If you pressed me about what I considered to be the most valuable possession I have, I’d have to say it is friendship. I wouldn’t hesitate.

It isn’t money. I never had any and still don’t. It isn’t influence. I never had any and still don’t. It isn’t power – I don’t even know why that came up. Believe me – if I had power, I’d make a few changes. But, moving on, I can’t imagine life without friends.

That being said, over the past several years, I have experienced a quiet withdrawal from my “normal” active participation in a social life among friends and acquaintances. I can’t say it was unconscious, but it borders on that. I had become aware of how poorly we articulate our words and how seldom we focus on the process of communication – the art of being understood – not just understanding.

I found myself in the paradoxical position of being anxious around friends. It was tiring, frustrating and discouraging. This didn’t happen overnight. It took decades of slowly becoming aware of my disability and adjusting my life to compensate for that. Not altogether unlike a person bound to a wheel chair searching for access.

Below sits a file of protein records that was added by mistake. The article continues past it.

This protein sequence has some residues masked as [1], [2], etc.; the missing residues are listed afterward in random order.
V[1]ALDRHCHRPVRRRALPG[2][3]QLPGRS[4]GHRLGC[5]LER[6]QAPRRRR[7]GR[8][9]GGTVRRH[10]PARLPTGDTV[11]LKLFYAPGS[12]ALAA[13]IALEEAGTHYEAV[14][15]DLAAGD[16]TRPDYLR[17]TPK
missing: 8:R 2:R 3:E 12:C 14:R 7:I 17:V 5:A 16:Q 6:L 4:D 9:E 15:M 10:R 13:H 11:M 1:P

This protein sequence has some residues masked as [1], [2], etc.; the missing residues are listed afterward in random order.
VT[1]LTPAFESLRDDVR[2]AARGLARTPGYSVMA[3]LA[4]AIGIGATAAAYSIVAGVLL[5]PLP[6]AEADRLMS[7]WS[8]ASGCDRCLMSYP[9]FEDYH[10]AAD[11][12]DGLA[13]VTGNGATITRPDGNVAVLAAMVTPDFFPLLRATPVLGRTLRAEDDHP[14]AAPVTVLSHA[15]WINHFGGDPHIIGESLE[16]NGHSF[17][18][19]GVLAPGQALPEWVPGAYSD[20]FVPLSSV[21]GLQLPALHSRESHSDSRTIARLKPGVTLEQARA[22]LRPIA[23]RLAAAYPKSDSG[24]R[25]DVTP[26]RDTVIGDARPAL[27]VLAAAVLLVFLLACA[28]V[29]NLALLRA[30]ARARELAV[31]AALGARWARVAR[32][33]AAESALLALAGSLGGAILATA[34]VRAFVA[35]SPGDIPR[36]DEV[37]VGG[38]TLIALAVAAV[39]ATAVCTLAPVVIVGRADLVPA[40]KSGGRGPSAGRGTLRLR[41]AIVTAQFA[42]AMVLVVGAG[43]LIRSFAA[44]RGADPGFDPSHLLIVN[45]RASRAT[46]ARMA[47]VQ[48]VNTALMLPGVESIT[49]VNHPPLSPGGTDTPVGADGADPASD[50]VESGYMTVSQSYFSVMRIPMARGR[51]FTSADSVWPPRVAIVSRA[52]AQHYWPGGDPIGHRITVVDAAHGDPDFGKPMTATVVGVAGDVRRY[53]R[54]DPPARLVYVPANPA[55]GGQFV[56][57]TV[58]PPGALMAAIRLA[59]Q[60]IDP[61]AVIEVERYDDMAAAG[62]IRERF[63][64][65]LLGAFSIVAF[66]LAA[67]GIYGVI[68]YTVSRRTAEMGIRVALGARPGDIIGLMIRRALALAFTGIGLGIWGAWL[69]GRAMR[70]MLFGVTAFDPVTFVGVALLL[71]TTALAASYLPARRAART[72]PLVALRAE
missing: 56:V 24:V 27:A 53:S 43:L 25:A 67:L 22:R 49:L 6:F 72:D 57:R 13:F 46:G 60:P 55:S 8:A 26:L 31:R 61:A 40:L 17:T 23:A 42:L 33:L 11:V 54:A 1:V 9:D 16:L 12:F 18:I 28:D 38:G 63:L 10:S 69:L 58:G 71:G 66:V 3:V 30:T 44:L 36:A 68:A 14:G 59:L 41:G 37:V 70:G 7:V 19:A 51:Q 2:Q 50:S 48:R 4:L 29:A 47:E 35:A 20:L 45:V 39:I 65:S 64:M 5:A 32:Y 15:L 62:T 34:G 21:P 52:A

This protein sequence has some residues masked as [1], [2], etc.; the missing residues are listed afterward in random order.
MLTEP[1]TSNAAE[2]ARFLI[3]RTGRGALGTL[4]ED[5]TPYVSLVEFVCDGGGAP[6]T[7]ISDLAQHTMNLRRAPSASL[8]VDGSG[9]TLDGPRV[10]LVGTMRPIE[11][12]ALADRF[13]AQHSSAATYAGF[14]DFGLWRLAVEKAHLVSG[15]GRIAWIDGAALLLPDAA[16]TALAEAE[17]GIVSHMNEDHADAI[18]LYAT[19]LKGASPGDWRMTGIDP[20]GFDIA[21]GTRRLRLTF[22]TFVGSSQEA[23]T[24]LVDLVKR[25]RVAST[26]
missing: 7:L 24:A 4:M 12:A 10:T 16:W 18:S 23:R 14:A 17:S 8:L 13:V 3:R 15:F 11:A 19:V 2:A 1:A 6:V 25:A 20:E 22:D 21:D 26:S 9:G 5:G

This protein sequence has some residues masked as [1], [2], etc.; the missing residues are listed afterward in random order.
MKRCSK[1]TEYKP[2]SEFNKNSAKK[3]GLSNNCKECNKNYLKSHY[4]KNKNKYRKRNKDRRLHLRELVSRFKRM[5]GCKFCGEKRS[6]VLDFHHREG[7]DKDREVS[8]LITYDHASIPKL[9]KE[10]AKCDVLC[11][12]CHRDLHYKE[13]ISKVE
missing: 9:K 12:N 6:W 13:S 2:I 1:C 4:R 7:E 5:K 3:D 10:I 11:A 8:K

I have friends, of course, who “get” it and who understand what I need in order to participate in conversation. I also “get” it about others. You don’t change the way adults speak or behave as communicators. Most people do not see themselves as communicators. It is my opinion that most people think that being understood is somebody else’s responsibility. Of course, we know it’s a partnership – a two way street.

I’ve taken steps to treat my hearing loss. Over the years, I have had a half dozen sets of hearing aids, each a little more powerful than the last. In May of 2016 I received a cochlear implant on the left side. I now have frequencies I have not heard for many years. It is not perfect. It will never be perfect. It is better. I am still anxious around friends – wanting to understand and participate. I have a better chance at those goals now than ever.

Advanced Bionics, the maker of the device in my head, have a wonderful web presence. On that site there is a link to a forum called Hearing Journey, which you can find at: https://hearingjourney.com It is a journey. It’s different for everyone. No two stories are alike, but they all share one thing – the desire to understand. Check it out. You would be welcomed.